German ruling parties hold separate crisis talks


Germany’s embattled coalition parties were holding separate crisis talks on Monday after the resignation of the leader of the centre-left SPD plunged the government into turmoil.

Andrea Nahles said she was stepping down following her party’s poor performance in the European elections.

Her resignation has raised concerns that Chancellor Angela Merkel’s coalition government could collapse.

But Mrs Merkel’s party has insisted it is ready for the coalition to carry on.

Rolf Mutzenich, deputy chairman of the SPD, put himself forward to serve as the party’s interim leader after an initial meeting on Sunday.

But three caretaker leaders are set to take over until Ms Nahles’ successor is elected: Manuela Schwesig is state premier in Mecklenburg-Vorpommern, Malu Dreyer is premier in Rhineland-Palatinate and Thorsten Schäfer-Gümbel is party leader in the Hesse.

Germany’s dpa news agency says the interim joint-leadership has been proposed to the party’s executive board.

Ms Nahles’ long-term replacement is yet to be determined, leaving the coalition hanging in the balance while further talks take place.

The 48-year-old’s centre-left party came third, behind Mrs Merkel’s Christian Democrats (CDU) and the Greens, in the 26 May elections.

The poor result has caused disquiet in the party, whose left-wing members have criticised Ms Nahles for remaining in the coalition.

Ms Nahles became SPD leader in April 2018, replacing Martin Schulz who had also resigned because of poor electoral performance. She had been expected to run for the position again and her resignation took analysts by surprise.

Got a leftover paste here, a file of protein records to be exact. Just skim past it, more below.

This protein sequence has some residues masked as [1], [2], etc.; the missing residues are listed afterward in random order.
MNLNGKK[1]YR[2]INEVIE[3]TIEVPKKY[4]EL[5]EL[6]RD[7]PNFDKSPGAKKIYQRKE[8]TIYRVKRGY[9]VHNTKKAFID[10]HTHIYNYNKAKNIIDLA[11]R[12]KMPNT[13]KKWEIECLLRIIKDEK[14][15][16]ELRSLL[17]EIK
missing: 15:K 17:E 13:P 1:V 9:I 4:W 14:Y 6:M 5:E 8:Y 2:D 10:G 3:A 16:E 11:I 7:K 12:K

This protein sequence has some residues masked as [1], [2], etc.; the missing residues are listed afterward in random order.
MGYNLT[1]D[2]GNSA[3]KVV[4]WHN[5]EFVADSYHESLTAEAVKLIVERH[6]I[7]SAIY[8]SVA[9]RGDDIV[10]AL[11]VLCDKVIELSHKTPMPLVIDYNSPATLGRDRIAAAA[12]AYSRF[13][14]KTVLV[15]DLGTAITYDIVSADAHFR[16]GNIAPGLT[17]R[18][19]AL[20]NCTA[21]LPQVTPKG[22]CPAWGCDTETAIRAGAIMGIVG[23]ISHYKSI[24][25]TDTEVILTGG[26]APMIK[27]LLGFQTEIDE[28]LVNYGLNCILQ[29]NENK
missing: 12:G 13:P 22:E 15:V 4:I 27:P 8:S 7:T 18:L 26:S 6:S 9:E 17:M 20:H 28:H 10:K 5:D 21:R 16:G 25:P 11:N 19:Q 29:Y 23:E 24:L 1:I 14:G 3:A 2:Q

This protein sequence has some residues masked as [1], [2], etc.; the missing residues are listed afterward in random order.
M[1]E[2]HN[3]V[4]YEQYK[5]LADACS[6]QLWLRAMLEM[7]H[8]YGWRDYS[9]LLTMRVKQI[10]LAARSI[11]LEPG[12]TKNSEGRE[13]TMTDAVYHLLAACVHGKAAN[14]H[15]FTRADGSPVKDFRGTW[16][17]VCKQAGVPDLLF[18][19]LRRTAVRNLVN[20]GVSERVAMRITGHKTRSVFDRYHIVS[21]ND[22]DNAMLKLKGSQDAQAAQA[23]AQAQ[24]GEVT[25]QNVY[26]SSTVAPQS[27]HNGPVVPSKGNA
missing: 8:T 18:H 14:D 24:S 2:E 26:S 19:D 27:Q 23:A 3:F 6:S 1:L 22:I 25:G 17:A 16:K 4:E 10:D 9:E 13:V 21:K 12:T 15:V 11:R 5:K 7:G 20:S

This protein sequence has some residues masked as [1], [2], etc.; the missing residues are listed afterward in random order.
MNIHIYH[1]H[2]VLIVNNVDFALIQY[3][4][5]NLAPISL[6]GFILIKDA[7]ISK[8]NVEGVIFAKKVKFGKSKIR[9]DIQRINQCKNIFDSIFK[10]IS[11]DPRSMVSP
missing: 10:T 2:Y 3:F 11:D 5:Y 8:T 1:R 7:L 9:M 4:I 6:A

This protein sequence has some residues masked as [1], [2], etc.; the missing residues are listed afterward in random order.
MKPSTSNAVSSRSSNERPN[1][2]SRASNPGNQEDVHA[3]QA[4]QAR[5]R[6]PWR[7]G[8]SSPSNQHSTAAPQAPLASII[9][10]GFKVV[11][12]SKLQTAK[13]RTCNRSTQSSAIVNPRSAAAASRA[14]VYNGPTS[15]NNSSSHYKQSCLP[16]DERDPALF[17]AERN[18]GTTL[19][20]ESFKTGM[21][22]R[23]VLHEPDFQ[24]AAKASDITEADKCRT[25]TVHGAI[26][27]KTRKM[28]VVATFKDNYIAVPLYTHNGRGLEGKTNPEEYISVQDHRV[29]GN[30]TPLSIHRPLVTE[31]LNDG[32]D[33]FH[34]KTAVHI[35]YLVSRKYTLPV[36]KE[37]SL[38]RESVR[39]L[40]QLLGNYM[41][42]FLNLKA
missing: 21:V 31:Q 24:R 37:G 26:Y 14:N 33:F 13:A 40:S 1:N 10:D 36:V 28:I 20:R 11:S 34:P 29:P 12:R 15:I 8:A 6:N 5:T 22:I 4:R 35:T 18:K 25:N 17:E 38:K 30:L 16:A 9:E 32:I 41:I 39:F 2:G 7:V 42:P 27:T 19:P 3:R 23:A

The coalition between the CDU and the SPD is due to last until federal elections in 2021, but correspondents say Ms Nahles’s resignation could lead to the SPD leaving, triggering a snap poll.

Mrs Merkel herself plans to step down as chancellor in 2021, having already resigned as CDU leader at the end of last year.

Mrs Merkel’s Christian Democrats (CDU) were also meeting to discuss the crisis as the junior partner in the coalition considered its next step.

CDU leader Annegret Kramp-Karrenbauer told reporters that the party was willing to continue sharing power with the Social Democrats. “We want to do justice to the government mandate,” she said.

Several senior party figures in the Social Democrats, including Vice-Chancellor Olaf Scholz and Lower Saxony’s Prime Minister, Stephan Weil, have ruled themselves out of the leadership race.

Former SDP leader Thomas Oppermann said it could take “one, two months” to choose Ms Nahles’ replacement.

He said the political instability was “not a good overall situation” and warned his party against “waiting for further defeats”, alluding to the forthcoming elections in three East German states in September and October.

Polls suggest the SDP may suffer losses in those elections. In a Forsa survey, the SPD dropped by five percentage points to 12%, its lowest-ever score on a national level.

Ms Nahles said on Sunday she would stand down as SPD leader and as head of its parliamentary group.

“The discussions within the parliamentary faction and feedback from within the party have shown me that I no longer have the necessary support to carry out my duties,” she said in a a statement.

If the SPD were to leave the coalition, the fall of the government would be likely to trigger fresh elections.

Olaf Scholz told Tagesspiegel newspaper he had ruled out entering another such coalition.

“Three grand coalitions in a row would not do democracy in Germany any good,” he said in the interview before Ms Nahles announced her resignation.

The latest crisis come days after Mrs Merkel dismissed reports of a rift with Mrs Kramp-Karrenbauer.

Two unidentified officials quoted in a Bloomberg article had said Mrs Merkel believed her successor was not up to the job. But the German chancellor dismissed the claims as nonsense.


Zainab Sa’id